I took pictures of the process so that I could share with you all, and I will attempt to walk you through all the steps I took to achieve my desired style.
Read the entire post and see the rest of the instructions here. Want to see more? Start following OnSugar blog Brown Suga Fashion & Beauty Blogazine or start your own OnSugar blog. Maybe your stories will be featured on BellaSugar.
Women, especially black women, have the ability to change hairstyles like underwear. I support you ladies no matter what you do — just do it right and take care of your hair. For the most part we all practice the same principles when it comes to proper hair care (co-washing, ACV rinse, trims, deep conditioning, etc.). I'm always willing to help people with hair questions and concerns, or at least point them in the right direction. I know plenty of people in that area.
Where I stand on a lot of hair issues:
- I'm anti kiddie perms and kiddie dreadlocks on children if they're at an age where they can't make that choice for themselves (unless, of course, it's part of your religion). It's not about the chemicals, it's about the fact that it's a permanent hairstyle on a child. What if your child decides they want to wear their natural hair? You'll have to either cut their hair to transition them to natural hair. Yes, you can remove dreads but unless someone can find me a "safe" method that doesn't damage the hair, then I won't be changing my mind about this.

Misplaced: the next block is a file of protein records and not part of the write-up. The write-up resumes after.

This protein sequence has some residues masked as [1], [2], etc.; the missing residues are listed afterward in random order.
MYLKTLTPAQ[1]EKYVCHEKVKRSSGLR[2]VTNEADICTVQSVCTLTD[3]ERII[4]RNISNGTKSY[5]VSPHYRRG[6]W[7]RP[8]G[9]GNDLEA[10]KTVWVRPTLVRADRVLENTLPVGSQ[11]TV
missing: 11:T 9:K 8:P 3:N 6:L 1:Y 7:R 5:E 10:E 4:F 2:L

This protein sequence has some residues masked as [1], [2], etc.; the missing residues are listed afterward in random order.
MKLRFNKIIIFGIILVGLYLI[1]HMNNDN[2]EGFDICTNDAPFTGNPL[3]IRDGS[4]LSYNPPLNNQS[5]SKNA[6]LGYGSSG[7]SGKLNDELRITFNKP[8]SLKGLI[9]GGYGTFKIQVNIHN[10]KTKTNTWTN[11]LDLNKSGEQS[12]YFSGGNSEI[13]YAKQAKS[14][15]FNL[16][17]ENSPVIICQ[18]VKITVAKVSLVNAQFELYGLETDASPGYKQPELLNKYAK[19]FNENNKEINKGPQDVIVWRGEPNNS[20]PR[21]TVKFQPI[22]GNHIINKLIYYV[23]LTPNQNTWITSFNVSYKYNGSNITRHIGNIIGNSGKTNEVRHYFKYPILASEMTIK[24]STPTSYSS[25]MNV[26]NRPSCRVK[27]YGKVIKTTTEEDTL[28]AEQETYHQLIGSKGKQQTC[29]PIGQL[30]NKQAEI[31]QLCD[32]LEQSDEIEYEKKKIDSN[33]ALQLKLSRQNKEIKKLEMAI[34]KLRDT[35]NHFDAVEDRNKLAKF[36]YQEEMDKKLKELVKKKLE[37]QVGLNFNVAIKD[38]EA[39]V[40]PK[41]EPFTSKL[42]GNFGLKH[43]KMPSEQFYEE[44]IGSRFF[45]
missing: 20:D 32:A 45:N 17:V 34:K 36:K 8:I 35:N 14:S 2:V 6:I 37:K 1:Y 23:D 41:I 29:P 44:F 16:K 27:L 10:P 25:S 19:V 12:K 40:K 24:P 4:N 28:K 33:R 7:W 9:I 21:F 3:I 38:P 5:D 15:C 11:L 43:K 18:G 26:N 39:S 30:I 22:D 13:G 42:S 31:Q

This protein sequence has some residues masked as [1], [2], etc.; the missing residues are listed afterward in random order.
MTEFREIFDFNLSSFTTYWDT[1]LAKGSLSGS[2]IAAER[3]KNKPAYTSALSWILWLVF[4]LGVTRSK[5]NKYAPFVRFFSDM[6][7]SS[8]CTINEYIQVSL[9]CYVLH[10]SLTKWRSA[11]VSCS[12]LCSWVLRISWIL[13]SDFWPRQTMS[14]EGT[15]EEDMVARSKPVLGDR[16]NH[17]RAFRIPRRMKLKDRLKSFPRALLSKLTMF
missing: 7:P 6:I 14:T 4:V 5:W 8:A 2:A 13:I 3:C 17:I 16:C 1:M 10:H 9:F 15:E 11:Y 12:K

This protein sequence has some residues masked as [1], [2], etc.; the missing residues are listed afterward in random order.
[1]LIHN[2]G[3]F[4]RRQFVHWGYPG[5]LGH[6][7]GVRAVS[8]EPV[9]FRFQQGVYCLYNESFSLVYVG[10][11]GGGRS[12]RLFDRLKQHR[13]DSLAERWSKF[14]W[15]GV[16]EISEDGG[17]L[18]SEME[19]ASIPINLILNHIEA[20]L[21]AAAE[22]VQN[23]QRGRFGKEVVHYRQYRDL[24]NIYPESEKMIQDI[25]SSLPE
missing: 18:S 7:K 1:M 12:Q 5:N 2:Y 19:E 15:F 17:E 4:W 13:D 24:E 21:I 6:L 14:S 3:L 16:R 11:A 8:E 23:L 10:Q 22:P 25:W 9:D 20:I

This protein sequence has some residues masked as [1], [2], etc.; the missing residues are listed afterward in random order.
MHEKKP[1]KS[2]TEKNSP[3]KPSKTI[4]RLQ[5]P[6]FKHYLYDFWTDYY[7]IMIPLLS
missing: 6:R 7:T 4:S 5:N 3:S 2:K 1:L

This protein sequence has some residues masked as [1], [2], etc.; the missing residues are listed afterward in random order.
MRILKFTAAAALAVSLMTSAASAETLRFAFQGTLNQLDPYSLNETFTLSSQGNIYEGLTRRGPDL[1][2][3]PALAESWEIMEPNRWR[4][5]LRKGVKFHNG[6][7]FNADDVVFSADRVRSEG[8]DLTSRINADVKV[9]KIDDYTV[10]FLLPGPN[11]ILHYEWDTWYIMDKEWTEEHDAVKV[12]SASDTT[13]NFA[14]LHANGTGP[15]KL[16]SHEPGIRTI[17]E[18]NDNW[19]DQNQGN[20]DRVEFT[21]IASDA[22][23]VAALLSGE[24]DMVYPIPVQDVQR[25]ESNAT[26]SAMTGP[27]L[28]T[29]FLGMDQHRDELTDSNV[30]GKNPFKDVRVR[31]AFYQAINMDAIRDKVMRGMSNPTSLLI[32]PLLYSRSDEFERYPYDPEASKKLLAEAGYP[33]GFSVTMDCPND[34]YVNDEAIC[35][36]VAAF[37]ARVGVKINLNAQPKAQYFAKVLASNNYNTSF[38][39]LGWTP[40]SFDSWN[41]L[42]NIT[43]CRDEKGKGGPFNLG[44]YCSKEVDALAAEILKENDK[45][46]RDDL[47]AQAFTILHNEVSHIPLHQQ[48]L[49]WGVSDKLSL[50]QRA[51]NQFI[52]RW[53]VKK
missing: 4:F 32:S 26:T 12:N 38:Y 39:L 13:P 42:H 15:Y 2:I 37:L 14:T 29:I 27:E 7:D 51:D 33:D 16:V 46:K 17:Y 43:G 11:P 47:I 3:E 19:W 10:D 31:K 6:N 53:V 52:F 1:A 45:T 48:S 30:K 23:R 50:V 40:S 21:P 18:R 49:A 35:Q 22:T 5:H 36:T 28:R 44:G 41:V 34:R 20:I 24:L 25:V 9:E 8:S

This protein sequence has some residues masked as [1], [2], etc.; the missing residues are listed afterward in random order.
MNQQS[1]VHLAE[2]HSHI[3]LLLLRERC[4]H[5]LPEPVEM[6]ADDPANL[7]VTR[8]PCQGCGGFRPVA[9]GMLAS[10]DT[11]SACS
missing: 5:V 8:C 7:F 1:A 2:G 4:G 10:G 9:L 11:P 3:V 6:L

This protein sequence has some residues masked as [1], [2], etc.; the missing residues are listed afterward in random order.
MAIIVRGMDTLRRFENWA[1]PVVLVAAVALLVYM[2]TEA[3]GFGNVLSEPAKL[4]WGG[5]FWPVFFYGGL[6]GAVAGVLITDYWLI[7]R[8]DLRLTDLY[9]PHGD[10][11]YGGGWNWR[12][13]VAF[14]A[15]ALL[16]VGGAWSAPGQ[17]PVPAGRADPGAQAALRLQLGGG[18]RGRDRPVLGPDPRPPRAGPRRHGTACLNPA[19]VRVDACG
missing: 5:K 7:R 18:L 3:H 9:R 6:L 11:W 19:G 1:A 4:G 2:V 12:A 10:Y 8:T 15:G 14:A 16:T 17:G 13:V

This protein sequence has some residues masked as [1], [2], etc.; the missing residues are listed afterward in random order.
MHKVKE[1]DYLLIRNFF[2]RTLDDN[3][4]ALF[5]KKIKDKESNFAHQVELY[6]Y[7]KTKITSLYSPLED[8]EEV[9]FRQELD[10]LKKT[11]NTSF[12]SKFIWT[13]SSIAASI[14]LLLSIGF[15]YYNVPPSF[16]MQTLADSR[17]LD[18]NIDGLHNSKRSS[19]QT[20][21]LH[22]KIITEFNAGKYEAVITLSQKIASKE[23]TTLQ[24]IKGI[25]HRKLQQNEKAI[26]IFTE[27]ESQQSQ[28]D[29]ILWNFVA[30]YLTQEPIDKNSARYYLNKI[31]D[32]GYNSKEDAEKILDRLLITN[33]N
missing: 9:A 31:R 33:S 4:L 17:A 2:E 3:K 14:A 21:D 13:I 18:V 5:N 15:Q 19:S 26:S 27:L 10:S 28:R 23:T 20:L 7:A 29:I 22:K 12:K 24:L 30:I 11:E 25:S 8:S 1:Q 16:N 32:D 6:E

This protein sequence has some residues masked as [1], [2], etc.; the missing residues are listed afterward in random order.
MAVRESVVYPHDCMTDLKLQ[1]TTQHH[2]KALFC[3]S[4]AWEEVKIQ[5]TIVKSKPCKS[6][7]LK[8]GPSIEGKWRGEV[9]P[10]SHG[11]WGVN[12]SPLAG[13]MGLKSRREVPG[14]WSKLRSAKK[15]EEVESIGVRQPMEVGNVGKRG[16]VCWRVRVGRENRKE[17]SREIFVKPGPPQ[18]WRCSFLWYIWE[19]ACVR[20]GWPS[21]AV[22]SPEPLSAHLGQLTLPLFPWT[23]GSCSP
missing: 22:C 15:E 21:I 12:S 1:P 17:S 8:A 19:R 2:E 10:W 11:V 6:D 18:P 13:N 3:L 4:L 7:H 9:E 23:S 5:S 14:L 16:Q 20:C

- I'm pro weaves and braids as long as it's done right and your hair is still being kept healthy. If your hair is being done too tight and coming out, it's time to find a new stylist.
- I'm pro curly and natural hairstyles within corporate America. I hear a lot of natural haired beauties bragging about self-acceptance and mainstreaming natural hair, but they still search for corporate hairstyles because of their natural hair. A bun will always be conservative no matter what type of hair you have.
- I've always encouraged hair dialogue among women of different nationalities. You'll be surprised by the things we all have in common. If your non-black friend is telling you about a great hair balm that she pays $15 for, take her on a trip to a local beauty supply store and show her where to buy it for $5.